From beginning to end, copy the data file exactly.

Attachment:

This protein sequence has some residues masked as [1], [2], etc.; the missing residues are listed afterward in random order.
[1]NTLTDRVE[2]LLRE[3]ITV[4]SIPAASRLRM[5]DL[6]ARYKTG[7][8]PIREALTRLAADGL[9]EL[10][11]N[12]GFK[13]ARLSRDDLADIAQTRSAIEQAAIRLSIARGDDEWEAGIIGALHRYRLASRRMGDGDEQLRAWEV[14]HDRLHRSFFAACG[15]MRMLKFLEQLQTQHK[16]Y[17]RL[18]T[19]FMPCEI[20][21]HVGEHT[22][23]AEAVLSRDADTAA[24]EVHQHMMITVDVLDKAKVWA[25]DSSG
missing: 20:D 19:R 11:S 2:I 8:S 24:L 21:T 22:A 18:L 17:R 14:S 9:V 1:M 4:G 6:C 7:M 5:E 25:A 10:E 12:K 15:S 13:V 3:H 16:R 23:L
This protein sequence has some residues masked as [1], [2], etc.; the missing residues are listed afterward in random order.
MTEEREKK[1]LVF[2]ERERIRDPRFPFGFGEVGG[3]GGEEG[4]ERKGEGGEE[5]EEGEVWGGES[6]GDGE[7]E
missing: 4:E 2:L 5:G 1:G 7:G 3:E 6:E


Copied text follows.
This protein sequence has some residues masked as [1], [2], etc.; the missing residues are listed afterward in random order.
[1]NTLTDRVE[2]LLRE[3]ITV[4]SIPAASRLRM[5]DL[6]ARYKTG[7][8]PIREALTRLAADGL[9]EL[10][11]N[12]GFK[13]ARLSRDDLADIAQTRSAIEQAAIRLSIARGDDEWEAGIIGALHRYRLASRRMGDGDEQLRAWEV[14]HDRLHRSFFAACG[15]MRMLKFLEQLQTQHK[16]Y[17]RL[18]T[19]FMPCEI[20][21]HVGEHT[22][23]AEAVLSRDADTAA[24]EVHQHMMITVDVLDKAKVWA[25]DSSG
missing: 20:D 19:R 11:S 2:I 8:S 24:L 21:T 22:A 18:L 17:R 14:S 9:V 1:M 4:G 6:C 7:M 5:E 25:A 10:E 12:K 15:S 13:V 3:H 16:R 23:L
This protein sequence has some residues masked as [1], [2], etc.; the missing residues are listed afterward in random order.
MTEEREKK[1]LVF[2]ERERIRDPRFPFGFGEVGG[3]GGEEG[4]ERKGEGGEE[5]EEGEVWGGES[6]GDGE[7]E
missing: 4:E 2:L 5:G 1:G 7:G 3:E 6:E